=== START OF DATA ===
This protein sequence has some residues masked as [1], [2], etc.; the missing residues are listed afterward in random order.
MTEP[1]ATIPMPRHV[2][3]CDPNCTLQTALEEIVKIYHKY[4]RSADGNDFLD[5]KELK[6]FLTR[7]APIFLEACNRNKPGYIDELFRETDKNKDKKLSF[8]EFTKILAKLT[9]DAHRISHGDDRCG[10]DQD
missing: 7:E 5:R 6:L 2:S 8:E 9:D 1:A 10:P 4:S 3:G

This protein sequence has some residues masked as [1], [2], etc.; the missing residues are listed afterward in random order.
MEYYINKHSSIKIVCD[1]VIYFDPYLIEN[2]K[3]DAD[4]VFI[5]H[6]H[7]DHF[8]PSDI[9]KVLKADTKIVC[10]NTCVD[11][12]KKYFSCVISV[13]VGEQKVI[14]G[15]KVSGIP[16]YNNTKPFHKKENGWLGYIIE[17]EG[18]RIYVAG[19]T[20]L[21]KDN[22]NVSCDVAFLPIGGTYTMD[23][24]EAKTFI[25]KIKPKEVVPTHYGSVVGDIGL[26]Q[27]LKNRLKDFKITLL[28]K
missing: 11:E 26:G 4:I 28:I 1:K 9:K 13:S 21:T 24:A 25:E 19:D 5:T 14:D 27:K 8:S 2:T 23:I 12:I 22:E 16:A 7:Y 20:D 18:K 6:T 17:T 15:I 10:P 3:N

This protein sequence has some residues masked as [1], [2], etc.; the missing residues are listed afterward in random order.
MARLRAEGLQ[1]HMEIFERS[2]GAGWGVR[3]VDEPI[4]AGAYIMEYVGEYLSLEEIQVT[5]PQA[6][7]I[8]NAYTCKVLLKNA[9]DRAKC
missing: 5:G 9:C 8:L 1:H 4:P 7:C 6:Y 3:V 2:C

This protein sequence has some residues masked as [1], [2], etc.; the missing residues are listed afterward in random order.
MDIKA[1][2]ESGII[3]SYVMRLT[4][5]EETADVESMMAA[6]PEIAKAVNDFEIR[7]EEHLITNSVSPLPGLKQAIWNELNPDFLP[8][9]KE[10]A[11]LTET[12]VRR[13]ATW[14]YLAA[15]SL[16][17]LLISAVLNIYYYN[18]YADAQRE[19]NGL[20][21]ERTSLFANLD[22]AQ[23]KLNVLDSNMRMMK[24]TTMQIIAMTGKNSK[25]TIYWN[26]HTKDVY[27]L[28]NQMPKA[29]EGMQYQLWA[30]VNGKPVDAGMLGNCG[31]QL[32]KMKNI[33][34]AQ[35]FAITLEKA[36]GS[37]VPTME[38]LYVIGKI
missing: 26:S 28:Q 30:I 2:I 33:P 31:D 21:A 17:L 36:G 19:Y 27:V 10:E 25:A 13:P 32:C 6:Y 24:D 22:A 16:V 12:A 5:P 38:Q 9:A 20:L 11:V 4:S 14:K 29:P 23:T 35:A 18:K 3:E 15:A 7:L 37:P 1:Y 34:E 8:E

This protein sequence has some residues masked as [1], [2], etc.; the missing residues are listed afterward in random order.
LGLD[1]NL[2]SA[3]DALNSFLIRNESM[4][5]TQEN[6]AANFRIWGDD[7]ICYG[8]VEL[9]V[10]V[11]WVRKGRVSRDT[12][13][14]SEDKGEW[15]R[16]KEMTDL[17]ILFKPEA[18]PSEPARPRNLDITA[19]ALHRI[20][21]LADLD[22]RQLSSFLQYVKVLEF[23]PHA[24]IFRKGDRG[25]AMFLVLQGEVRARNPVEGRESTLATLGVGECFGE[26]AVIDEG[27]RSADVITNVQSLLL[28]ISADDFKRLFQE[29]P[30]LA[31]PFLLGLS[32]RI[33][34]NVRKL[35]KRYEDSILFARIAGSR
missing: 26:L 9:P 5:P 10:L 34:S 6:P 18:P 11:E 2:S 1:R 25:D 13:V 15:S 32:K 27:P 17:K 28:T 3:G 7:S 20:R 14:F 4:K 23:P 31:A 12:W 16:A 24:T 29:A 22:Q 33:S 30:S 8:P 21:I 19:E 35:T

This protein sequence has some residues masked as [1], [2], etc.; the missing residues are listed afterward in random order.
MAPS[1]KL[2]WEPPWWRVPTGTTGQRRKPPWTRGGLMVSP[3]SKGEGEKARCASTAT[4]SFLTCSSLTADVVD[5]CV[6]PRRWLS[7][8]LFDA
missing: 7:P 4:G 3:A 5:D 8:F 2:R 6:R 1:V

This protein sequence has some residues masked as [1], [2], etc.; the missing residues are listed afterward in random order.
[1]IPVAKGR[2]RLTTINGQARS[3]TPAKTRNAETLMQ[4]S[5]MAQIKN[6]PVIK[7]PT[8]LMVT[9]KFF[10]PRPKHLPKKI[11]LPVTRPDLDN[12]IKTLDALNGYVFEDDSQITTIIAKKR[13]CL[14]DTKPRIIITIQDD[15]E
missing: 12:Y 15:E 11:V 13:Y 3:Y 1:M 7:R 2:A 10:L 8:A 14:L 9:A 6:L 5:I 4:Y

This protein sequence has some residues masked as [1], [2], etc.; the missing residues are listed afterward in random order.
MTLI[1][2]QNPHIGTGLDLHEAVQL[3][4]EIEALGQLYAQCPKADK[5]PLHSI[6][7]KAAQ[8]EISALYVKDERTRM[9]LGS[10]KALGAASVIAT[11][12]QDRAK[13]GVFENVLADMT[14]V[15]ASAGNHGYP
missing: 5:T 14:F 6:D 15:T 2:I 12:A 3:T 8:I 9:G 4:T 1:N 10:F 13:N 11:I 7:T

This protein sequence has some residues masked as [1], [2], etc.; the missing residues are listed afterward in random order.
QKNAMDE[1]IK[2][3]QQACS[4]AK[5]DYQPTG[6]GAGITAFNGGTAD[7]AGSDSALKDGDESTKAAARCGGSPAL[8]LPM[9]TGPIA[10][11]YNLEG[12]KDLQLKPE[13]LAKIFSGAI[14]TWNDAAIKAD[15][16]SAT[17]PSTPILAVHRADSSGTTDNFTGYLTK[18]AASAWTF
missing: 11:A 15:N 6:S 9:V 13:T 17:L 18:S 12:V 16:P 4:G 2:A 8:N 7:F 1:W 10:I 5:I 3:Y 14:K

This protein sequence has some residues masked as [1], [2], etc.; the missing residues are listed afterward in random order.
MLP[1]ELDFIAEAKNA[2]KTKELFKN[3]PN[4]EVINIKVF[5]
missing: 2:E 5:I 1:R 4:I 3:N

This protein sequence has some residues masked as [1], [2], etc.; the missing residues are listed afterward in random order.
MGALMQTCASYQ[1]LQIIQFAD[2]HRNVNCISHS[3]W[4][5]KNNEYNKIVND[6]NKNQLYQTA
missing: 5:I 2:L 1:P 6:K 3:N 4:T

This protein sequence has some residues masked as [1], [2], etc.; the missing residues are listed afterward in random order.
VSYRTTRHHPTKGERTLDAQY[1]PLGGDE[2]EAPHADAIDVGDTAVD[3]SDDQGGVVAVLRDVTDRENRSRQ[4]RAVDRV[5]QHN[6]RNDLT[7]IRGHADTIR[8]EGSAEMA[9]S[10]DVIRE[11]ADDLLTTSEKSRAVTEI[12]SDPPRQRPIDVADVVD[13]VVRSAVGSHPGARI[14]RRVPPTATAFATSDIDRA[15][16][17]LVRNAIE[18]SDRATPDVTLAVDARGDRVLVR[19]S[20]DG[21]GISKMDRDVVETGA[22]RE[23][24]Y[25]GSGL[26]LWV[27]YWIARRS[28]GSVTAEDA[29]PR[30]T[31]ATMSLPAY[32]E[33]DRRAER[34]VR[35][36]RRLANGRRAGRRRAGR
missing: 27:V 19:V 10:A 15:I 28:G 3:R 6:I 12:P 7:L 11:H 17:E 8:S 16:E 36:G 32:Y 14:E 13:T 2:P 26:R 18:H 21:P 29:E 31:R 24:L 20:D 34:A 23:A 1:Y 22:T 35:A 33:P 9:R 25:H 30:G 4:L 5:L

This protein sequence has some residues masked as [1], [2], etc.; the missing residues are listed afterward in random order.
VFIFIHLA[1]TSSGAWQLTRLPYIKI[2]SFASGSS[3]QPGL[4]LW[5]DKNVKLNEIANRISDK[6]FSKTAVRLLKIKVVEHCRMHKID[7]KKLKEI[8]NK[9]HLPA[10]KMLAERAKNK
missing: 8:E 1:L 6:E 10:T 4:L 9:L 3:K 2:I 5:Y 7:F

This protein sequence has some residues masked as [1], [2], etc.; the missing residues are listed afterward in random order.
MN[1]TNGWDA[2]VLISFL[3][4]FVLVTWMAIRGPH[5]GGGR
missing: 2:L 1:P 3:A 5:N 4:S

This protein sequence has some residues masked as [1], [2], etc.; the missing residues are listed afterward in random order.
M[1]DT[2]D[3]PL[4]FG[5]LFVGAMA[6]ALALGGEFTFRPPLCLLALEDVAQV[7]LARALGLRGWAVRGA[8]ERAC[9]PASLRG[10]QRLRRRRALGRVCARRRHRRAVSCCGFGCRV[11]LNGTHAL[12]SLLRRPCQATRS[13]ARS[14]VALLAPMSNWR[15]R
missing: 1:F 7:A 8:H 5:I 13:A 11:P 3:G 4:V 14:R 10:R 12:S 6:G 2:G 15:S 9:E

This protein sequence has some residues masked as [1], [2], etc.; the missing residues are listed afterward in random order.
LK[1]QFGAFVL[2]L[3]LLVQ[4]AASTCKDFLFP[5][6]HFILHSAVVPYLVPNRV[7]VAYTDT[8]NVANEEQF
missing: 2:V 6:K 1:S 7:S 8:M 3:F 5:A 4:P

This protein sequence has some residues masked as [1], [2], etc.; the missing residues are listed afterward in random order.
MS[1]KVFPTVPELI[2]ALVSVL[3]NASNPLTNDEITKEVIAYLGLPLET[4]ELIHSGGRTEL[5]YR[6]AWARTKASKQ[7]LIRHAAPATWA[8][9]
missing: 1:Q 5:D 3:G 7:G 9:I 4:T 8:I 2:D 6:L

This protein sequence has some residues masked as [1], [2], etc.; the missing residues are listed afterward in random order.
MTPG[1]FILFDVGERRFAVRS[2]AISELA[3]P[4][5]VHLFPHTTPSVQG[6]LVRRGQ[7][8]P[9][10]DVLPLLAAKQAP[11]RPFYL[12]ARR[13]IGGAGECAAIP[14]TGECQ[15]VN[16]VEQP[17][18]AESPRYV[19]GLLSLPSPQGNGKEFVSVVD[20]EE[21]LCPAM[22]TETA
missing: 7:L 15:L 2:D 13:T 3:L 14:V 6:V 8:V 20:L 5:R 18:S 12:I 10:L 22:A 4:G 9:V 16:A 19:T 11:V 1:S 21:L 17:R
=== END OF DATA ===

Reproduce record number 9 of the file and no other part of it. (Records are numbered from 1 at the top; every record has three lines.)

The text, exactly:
This protein sequence has some residues masked as [1], [2], etc.; the missing residues are listed afterward in random order.
QKNAMDE[1]IK[2][3]QQACS[4]AK[5]DYQPTG[6]GAGITAFNGGTAD[7]AGSDSALKDGDESTKAAARCGGSPAL[8]LPM[9]TGPIA[10][11]YNLEG[12]KDLQLKPE[13]LAKIFSGAI[14]TWNDAAIKAD[15][16]SAT[17]PSTPILAVHRADSSGTTDNFTGYLTK[18]AASAWTF
missing: 11:A 15:N 6:S 9:V 13:T 17:L 18:S 12:V 16:P 4:G 2:A 8:N 7:F 1:W 10:I 5:I 3:Y 14:K